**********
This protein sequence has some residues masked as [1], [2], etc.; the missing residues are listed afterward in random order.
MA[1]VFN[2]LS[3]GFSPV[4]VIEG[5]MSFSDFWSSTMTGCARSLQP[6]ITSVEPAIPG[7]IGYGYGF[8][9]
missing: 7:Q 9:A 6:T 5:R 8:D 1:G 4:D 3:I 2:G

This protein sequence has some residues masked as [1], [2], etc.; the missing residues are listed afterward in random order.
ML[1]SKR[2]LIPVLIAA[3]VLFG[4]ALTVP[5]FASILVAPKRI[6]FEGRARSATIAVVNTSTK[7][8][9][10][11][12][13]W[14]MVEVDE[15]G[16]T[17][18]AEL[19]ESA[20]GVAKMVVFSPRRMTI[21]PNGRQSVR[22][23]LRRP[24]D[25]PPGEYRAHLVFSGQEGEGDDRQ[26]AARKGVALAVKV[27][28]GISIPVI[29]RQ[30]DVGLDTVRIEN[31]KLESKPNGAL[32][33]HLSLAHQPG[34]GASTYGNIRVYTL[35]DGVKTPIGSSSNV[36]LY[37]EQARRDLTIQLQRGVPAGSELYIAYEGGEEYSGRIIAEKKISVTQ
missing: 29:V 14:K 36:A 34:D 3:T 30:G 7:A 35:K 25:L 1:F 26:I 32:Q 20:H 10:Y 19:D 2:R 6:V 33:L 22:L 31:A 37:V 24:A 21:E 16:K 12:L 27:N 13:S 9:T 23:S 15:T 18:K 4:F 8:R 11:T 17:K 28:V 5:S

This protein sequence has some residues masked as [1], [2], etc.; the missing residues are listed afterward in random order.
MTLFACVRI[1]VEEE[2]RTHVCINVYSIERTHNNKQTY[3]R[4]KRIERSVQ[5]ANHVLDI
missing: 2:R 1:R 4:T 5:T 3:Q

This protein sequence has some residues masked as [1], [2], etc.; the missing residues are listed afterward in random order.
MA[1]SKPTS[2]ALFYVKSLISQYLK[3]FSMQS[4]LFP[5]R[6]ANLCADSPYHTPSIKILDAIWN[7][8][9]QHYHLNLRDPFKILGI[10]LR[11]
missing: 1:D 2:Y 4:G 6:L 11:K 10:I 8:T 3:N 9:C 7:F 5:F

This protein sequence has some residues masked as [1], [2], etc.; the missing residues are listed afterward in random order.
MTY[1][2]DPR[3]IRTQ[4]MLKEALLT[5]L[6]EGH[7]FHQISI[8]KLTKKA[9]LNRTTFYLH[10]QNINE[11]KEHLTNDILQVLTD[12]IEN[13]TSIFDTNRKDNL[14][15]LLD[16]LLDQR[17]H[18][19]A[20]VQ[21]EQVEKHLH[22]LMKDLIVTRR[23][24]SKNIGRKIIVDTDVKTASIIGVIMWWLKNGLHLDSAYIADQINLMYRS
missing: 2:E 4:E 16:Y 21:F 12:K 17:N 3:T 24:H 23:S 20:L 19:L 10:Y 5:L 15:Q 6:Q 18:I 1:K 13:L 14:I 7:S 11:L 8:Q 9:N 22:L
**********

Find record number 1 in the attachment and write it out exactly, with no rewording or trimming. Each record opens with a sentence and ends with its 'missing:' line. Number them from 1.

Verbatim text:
This protein sequence has some residues masked as [1], [2], etc.; the missing residues are listed afterward in random order.
MA[1]VFN[2]LS[3]GFSPV[4]VIEG[5]MSFSDFWSSTMTGCARSLQP[6]ITSVEPAIPG[7]IGYGYGF[8][9]
missing: 7:Q 9:A 6:T 5:R 8:D 1:G 4:D 3:I 2:G